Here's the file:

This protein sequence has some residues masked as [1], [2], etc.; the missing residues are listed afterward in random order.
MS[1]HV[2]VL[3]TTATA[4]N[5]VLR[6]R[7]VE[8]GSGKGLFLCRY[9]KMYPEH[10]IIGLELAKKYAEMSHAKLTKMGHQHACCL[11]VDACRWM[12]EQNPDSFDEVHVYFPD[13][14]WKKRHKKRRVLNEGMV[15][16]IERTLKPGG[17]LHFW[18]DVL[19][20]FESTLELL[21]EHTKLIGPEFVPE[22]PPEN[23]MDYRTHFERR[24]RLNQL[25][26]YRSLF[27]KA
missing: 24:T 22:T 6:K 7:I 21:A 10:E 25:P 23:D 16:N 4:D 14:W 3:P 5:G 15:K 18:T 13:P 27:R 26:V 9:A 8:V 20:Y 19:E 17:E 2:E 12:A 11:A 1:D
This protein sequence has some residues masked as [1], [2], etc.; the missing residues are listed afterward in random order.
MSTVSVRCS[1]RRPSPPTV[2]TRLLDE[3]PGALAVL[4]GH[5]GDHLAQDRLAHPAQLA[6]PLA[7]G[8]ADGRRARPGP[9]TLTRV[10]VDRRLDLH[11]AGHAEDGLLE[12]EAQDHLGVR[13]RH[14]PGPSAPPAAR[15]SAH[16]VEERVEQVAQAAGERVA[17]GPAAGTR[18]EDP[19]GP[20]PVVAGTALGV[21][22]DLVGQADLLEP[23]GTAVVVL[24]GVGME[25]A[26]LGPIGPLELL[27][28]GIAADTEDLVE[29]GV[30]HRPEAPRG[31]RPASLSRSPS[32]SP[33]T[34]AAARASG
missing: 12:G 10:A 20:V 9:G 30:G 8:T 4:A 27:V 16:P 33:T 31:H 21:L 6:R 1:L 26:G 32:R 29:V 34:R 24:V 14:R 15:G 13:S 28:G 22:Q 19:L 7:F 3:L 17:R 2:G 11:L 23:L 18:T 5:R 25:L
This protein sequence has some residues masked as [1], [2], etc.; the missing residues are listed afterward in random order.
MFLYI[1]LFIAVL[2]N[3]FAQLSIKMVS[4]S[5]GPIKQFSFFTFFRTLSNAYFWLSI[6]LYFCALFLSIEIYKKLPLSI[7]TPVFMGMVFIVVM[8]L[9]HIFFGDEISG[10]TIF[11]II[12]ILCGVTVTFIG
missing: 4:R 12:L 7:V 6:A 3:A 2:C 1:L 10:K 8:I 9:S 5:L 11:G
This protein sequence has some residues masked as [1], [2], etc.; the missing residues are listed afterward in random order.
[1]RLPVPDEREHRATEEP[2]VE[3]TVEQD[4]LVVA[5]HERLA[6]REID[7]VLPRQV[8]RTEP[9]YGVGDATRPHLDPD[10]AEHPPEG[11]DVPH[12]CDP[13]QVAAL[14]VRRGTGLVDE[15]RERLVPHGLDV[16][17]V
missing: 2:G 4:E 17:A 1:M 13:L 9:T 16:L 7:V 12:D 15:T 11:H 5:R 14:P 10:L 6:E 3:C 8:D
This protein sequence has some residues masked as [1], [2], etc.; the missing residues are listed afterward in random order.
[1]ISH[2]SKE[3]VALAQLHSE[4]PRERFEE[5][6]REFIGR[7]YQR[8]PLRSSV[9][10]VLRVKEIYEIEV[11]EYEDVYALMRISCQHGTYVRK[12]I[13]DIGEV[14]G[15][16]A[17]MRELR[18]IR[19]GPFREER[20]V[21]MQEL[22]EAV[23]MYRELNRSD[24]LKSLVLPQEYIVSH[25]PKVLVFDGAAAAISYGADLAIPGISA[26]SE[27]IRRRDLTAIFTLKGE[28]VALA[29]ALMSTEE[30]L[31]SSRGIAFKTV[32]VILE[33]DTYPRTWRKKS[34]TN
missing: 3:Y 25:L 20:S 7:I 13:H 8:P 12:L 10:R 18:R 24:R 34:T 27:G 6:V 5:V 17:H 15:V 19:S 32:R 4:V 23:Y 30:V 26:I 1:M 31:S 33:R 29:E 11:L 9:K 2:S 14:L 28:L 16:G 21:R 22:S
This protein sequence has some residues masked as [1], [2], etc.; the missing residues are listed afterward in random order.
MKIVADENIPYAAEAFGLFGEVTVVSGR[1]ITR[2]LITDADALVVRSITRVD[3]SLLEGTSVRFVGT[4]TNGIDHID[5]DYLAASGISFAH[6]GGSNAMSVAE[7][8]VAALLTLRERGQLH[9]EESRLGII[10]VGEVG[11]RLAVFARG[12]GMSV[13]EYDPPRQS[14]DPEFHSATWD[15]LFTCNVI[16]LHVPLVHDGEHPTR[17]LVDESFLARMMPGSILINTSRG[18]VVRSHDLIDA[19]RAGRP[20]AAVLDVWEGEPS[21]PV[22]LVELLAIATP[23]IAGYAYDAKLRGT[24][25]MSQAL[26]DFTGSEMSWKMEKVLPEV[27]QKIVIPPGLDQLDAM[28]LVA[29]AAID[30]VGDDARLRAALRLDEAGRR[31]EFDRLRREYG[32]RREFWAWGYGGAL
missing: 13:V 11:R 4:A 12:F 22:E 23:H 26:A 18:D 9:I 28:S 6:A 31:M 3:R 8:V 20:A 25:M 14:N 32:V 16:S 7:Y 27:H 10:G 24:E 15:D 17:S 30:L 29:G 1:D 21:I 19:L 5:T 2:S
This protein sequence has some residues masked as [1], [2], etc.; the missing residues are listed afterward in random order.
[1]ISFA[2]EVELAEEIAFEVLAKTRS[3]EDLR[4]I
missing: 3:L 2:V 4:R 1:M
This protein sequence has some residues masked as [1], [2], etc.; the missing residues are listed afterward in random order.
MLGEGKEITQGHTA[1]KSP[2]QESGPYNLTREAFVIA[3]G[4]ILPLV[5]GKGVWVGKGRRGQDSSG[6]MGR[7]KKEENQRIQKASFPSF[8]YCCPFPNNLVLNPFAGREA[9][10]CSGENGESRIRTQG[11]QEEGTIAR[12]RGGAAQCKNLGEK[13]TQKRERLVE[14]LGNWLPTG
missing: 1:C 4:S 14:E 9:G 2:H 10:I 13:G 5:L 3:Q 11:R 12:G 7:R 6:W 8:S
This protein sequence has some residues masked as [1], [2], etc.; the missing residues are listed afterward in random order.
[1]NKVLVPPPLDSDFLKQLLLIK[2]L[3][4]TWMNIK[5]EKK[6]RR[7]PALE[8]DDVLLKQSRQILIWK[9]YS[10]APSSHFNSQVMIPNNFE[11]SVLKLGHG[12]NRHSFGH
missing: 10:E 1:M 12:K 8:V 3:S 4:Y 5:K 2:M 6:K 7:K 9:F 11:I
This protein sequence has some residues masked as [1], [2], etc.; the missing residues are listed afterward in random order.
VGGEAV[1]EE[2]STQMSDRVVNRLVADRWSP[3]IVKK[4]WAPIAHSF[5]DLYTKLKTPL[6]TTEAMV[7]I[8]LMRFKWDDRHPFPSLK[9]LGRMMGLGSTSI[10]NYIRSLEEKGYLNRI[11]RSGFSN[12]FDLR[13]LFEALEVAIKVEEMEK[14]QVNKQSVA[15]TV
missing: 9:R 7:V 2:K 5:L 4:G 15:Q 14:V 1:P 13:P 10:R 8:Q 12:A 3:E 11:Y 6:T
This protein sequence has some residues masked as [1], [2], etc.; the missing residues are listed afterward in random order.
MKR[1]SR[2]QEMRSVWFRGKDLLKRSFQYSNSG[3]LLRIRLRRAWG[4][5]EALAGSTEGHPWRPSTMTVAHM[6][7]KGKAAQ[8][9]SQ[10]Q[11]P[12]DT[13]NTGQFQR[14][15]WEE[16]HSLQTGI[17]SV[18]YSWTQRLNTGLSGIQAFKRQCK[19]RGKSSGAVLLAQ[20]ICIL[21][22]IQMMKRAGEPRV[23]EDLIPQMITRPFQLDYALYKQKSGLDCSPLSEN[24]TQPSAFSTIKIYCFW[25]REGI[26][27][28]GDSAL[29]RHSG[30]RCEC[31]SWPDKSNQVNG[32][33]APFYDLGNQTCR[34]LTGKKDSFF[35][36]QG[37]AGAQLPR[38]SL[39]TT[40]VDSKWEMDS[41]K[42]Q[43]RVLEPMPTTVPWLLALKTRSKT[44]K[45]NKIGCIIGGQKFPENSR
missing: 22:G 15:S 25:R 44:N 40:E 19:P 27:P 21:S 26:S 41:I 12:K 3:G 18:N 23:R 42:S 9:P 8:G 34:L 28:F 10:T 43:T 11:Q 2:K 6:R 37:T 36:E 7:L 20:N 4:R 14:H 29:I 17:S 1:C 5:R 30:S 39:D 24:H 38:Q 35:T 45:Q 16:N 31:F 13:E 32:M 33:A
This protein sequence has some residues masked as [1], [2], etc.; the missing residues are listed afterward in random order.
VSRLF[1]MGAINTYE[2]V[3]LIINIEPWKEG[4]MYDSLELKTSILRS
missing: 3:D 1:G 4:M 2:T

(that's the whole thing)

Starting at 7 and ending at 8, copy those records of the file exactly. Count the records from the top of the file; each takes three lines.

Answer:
This protein sequence has some residues masked as [1], [2], etc.; the missing residues are listed afterward in random order.
[1]ISFA[2]EVELAEEIAFEVLAKTRS[3]EDLR[4]I
missing: 3:L 2:V 4:R 1:M
This protein sequence has some residues masked as [1], [2], etc.; the missing residues are listed afterward in random order.
MLGEGKEITQGHTA[1]KSP[2]QESGPYNLTREAFVIA[3]G[4]ILPLV[5]GKGVWVGKGRRGQDSSG[6]MGR[7]KKEENQRIQKASFPSF[8]YCCPFPNNLVLNPFAGREA[9][10]CSGENGESRIRTQG[11]QEEGTIAR[12]RGGAAQCKNLGEK[13]TQKRERLVE[14]LGNWLPTG
missing: 1:C 4:S 14:E 9:G 2:H 10:I 13:G 5:L 3:Q 11:R 12:G 7:R 6:W 8:S